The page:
White Bird Dance Paul Taylor Newmark Theatre Portland Oregon

Gay Tidings: Portland Queer Film Festival and QDoc Festival return for a week of LGBT cinema

The festivals at the Hollywood Theatre and Cinema 21 provide a rainbow of stories about LGBTQ+ life.


The subject of “Uýra: The Rising Forest.”

The latest cinematic carnivals to return from pandemic-based hibernation hit Portland theater screens this week. In a fortuitous bit of timing, the Portland Queer Documentary Film Festival (a/k/a/ QDoc) takes over the Hollywood Theatre from Friday, November 11, through Sunday, November 13, and the Portland Queer Film Festival picks up the baton at Cinema 21 from Tuesday, November 15, through Sunday, November 20.

In other words, it’s a great week to soak up some diverse and often gripping stories about a wide array of queer folks and cultures from around the world. The programs of both festivals amply demonstrate that the almost total erasure of these types of tales until so recently has not diminished their compelling variety or their power to move us.

Each event offers an opportunity to preview a highly anticipated title scheduled for release later this year. Writer-director Elegance Bratton’s autobiographical feature debut, The Inspection, tells the story of a young, gay Black man who joins the Marines. It won’t open in Portland until December, but screens on November 19 at the Portland Queer Film Festival. QDoc’s closing night film is the latest from Oscar-winning documentarian Laura Poitras: All the Beauty and the Bloodshed follows photographer Nan Goldin’s efforts to expose the Sackler family’s complicity in America’s opioid epidemic, and recently won the top prize at the Venice Film Festival. It’s scheduled to open at Cinema 21 on December 9.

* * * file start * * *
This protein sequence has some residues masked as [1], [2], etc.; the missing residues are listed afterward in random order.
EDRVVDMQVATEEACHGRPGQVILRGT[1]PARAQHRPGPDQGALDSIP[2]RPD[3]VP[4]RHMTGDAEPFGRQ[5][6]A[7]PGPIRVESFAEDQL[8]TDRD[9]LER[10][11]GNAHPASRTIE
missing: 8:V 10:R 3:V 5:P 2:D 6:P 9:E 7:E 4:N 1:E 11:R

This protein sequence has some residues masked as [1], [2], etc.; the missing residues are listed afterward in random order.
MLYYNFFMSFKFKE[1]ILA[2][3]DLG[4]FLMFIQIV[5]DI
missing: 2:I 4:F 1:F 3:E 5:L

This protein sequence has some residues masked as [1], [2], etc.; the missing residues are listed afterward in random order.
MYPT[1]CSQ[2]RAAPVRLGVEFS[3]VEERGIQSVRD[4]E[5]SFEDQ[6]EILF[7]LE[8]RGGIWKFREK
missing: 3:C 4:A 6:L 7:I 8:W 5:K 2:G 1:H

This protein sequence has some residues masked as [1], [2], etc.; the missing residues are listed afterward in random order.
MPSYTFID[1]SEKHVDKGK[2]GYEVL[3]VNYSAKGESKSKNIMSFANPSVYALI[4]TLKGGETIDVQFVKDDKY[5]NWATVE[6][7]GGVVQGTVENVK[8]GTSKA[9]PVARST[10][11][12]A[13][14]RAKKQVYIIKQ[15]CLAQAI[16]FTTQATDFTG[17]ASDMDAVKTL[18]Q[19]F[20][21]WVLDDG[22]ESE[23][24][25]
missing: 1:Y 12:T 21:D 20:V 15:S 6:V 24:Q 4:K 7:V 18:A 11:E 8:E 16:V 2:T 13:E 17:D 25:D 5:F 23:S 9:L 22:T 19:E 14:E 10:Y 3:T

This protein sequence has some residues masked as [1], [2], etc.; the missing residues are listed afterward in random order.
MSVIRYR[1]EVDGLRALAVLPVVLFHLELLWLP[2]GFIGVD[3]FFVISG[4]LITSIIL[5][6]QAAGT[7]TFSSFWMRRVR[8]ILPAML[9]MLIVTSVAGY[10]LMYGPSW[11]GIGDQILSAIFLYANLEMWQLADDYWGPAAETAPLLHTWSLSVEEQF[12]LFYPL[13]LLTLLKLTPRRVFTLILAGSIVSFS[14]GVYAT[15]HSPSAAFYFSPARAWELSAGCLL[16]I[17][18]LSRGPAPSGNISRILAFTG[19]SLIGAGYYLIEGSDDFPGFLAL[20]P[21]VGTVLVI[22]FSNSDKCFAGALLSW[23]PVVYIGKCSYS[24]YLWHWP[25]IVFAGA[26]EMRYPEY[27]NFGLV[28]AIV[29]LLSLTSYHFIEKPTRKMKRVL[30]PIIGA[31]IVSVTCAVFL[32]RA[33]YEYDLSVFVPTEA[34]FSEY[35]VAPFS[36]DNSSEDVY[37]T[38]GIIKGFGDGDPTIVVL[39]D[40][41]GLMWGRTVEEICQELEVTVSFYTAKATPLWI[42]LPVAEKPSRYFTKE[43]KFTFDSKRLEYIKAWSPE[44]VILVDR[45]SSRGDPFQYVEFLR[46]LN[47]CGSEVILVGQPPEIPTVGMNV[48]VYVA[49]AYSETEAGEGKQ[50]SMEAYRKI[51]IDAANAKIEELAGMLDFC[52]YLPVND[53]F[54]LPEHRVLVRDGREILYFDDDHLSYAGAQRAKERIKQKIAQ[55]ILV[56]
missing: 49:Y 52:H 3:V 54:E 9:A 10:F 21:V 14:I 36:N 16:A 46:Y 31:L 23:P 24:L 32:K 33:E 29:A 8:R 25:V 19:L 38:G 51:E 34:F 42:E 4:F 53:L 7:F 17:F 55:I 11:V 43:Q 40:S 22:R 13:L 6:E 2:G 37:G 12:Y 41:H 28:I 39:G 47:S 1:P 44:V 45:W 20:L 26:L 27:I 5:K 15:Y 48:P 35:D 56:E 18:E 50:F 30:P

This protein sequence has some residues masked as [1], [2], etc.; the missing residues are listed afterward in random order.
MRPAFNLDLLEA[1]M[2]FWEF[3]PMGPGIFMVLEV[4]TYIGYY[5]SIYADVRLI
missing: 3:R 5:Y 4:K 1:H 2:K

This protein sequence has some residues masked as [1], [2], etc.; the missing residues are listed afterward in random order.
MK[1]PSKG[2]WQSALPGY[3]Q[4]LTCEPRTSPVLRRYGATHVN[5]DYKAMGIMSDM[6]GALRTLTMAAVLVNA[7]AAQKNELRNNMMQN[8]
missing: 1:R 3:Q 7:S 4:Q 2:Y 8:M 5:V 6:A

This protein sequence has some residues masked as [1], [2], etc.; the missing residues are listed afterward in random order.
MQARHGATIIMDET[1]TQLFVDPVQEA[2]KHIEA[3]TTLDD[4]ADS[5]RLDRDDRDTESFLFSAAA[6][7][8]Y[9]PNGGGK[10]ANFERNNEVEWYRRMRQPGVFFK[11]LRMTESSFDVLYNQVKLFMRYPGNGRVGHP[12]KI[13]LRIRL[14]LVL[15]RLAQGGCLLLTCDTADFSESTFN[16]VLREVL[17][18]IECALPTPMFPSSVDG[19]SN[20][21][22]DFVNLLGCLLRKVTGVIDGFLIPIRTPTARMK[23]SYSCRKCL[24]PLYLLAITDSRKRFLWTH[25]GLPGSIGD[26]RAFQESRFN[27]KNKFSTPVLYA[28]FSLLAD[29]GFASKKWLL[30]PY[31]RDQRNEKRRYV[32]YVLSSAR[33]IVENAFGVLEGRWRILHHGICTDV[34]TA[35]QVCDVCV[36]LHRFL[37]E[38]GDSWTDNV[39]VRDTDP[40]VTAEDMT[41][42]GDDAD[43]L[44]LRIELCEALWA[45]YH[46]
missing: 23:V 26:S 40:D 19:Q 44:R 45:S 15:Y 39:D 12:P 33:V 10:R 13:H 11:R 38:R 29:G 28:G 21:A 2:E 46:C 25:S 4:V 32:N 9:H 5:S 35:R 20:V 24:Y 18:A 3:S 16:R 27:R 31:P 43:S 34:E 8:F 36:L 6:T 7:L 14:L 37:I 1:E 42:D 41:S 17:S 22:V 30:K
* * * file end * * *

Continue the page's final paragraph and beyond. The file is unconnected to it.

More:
For many of the remaining films, these festival screenings may be the only chance locally to catch them on the big screen. Here are a few highlights from each.

QDOC FESTIVAL at the Hollywood Theatre

Uýra: The Rising Forest: In a nation that is notoriously hostile to its indigenous population, environmentalists, and transgender people, Uýra is a triple threat. Yet, undeterred, they travel throughout Amazonia, leading workshops that involve dance, the creation of splendidly colorful costumes from found materials, and lessons on the delicate ecology of the forest. Weaving traditional approaches to self-realization, performative identity, and relationships with nature with modern perspectives on habitat destruction, climate change, and gender fluidity, Uýra presents the possibility of a way forward that reconciles those supposed oppositions. (Saturday, Nov. 12, noon)

All Man: The International Male Story: This entertaining doc, which screened at PAM CUT back in September, follows the rise and fall of a mail-order clothing catalogue that played a similar role for gay men (and some heterosexual women) to what the “Victoria’s Secret” catalog played for straight dudes. Interview with the founder and former employees of “International Male” offer a cornucopia of amusing anecdotes as well as insight into the challenges of running a business geared toward a gay clientele in the 1970s and ’80s. (Saturday, Nov. 12, 5:15 p.m.)

Tramps: Another bite into a slice of pop-cultural history comes in the form of this (mostly) affectionate look back at the British post-punk movement known as the New Romantics. From the mid-1970s through the 1980s, this loose community of artists, designers, and musicians went from squatting in vacant apartments to (in some cases) worldwide stardom. Although the big names, such as Boy George and Siouxsie Sioux, aren’t interviewed here, that just leaves more room for the less boldfaced names to tell their stories. These include filmmaker John Maybury (Love is the Devil), fashion designer Judy Blame, club personality Princess Julia, and artist (and Neo-Naturist) Christine Binnie. There’s plenty of drugs and plenty of sex, but ultimately plenty of loss, as the AIDS epidemic takes a tragic toll, including director Derek Jarman. (Saturday, Nov. 12, 9:30 p.m.)